Your about story having the Bi Polar is similar to mine. I believe it runs through the blood line of my biological mothers side of the family. I have it, she has, and my grandmother had it. The line stops there due to my grandmother being adopted as well. I believe that I have passed it on to my youngest son as well. I clearly remember having the depression as a teenager and not knowing what it was. My adopted parents took no interest in helping me get through it and I didn't find out until I went into the Navy I had a serious mental illness.


Escobana profile image

Escobana 5 years ago from Valencia Author

It must have been hard not knowing what was really happening when you were a teenager. The fact that you're adoptive parents didn't help you through it, could be out of not knowing how to deal with it.

It took my parents at least ten years to really understand what went on inside me. They still find it hard to understand but I'm stable and happy which is a great relieve to them ofcourse.

Untill now I don't know anything about my biological parents, nor do I know about the roots of my Bipolar Disorder. I will know one day I guess.

I wondered after reading your comment how things worked out for you, after the Navy. With your son having it? He lives in a different time I guess. There's more you can do these days, to have a healthy and stable life with BD.

Are you doing ok? Did you kick Bipolar's ass like I did? I hope so....Maybe reading my other Hubs about BD will help you in any way...

Thanks for taking your time and passing on your story! I really appreciate it! Blessings to you:-)


Sueswan 5 years ago

Hi Escobana

Thank you for sharing your story.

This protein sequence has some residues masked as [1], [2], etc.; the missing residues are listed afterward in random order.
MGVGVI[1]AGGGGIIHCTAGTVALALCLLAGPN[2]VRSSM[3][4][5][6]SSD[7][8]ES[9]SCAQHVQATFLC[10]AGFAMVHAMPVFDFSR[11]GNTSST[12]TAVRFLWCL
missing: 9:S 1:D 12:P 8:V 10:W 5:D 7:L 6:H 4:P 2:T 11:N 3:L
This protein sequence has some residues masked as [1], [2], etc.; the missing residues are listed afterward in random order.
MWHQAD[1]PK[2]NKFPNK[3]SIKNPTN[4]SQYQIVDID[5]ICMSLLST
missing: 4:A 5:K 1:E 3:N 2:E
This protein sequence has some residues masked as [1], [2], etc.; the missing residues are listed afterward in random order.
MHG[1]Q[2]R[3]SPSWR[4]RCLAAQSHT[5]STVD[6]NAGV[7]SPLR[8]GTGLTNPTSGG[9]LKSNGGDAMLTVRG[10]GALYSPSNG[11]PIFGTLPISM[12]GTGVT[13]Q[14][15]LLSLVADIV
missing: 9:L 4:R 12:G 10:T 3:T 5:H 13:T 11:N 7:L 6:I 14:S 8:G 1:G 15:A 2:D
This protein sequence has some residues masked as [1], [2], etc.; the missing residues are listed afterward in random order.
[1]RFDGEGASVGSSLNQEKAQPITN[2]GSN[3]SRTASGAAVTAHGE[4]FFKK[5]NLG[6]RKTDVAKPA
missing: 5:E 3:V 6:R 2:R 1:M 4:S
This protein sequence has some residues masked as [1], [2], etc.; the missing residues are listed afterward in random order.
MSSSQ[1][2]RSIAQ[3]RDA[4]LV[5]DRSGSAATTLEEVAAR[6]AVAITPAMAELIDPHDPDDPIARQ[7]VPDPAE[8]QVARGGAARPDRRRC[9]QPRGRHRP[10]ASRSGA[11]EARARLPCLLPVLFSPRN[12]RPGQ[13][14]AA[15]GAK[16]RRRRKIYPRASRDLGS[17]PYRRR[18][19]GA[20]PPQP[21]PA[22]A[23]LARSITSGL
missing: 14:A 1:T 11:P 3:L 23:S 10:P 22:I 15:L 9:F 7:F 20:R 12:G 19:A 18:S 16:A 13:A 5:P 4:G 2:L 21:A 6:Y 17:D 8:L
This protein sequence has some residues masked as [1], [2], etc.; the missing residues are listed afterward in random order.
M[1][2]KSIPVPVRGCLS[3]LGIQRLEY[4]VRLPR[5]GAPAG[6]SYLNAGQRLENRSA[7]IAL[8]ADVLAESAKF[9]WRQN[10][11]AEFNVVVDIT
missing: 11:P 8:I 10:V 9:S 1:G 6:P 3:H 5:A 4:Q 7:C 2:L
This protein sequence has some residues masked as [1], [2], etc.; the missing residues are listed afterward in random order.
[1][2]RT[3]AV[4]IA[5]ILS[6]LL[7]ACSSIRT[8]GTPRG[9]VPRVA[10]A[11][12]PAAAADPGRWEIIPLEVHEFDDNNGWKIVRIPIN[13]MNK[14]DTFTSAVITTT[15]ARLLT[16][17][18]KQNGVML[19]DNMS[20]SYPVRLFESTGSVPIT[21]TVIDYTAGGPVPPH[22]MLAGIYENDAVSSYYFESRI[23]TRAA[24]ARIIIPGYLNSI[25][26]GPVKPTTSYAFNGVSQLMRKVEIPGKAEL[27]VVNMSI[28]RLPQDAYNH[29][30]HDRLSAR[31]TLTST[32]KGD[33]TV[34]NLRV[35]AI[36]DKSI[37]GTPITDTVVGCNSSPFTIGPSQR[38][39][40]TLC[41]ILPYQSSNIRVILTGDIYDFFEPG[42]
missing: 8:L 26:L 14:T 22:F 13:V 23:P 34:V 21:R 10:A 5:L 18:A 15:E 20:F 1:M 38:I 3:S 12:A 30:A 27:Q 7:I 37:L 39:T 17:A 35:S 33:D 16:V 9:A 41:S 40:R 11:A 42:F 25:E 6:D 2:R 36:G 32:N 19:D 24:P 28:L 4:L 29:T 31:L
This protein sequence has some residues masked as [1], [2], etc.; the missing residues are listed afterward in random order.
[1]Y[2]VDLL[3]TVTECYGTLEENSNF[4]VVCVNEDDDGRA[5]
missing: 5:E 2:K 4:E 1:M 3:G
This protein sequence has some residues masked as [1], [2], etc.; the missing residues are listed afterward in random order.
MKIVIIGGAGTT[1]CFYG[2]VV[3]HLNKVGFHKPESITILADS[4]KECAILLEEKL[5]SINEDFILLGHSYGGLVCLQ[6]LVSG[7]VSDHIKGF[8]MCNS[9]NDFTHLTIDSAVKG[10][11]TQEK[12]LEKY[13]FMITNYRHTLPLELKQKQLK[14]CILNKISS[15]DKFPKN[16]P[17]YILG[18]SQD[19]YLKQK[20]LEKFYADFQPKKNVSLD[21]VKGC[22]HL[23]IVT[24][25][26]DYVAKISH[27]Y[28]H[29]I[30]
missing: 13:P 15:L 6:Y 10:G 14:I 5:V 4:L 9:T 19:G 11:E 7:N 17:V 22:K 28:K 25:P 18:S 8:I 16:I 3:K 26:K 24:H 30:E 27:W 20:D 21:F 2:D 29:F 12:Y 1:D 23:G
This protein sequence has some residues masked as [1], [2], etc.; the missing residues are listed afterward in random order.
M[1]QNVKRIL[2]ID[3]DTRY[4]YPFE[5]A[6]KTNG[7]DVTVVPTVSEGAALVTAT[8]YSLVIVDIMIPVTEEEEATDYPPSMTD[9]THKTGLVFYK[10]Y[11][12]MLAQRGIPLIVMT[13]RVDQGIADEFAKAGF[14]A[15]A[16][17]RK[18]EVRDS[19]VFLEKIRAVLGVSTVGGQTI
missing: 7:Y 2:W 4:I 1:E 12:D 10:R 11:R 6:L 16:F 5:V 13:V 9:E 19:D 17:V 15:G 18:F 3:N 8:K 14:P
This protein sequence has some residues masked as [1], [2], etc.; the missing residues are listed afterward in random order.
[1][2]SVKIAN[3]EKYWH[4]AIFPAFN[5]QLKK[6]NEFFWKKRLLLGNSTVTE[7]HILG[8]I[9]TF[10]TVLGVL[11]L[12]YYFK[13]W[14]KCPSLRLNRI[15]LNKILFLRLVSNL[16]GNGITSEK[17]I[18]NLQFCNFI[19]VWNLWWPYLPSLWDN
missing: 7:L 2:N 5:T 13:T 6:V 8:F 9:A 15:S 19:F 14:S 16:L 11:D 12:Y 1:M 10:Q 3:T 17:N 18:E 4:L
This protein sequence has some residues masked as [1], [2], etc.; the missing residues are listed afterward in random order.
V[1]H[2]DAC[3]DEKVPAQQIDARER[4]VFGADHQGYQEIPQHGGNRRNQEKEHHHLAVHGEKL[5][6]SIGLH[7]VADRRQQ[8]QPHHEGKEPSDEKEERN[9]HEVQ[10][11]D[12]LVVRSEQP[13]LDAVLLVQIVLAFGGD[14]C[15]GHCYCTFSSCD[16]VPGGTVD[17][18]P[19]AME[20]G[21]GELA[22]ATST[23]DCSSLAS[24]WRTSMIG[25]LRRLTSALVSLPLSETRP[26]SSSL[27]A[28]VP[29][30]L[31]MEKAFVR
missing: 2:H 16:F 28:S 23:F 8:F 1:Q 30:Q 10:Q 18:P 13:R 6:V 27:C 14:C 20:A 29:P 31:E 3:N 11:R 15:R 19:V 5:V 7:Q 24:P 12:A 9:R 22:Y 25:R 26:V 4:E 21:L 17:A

Your biological mother wanted the best for you and because of her unconditional love gave you up for adoption.

Motherhood is more than giving birth to a baby. Your adoptive mom is your mom because she raised you through the good and bad and that is why I think you haven't searched for your biological parents yet.

Looking foward to the next chapter.

Voted up, up and away

Take Care


missolive profile image

missolive 5 years ago from Texas

Escobana

Un abrazo amiga -

This is such and incredible story. The juxtapositions in your life are amazing. Yes, you are a strong and powerful woman. A woman with a wonderful perspective and insight. I am glad to see through your writing your acknowledgment of not only your own development, but the many crossroads you faced with your adoptive family. You have obviously faced many challenges, but you have triumphed. May your determination continue to carry you through this journey we call life. And thank you for sharing and being so candid. May you and your family be blessed with love, peace and with the continued conviction to persevere.


Escobana profile image

Escobana 5 years ago from Valencia Author

Dear Sueswan:-)

The unconditional love I received from both of my families, made me end up in this beautiful life I have right now.

The real reason for not having searched yet, is different than you think, but it could be one of them. Part two will explain the complete reality behind it.

Hope you'll like the second part as well. Thanks for the voting dear Sueswan. Always nice to hear from you!


Escobana profile image

Escobana 5 years ago from Valencia Author

Ooowwww, You're too kind MissOlive:-)

Life sure offered me quite a lot of challenges. I often wish for everyone living in this amazing world, to overcome fear and fight their demons, in order to land in a world of mere happiness.

I know that's quite difficult for we are all so different, but I hope to reach people who lost faith in life, by writing about my own challenges, giving them some motivation, to persevere and stand strong.

Be blessed with love and a big abrazo to you too my friend!


Lady_E profile image

Lady_E 5 years ago from London, UK

Escobana

Times like this, my heart is touched so much and I never know what to write.

You have a beautiful spirit - it comes across in your Hubs and even though you hurt, I admire your spirit of gratitude towards your parents for giving you life.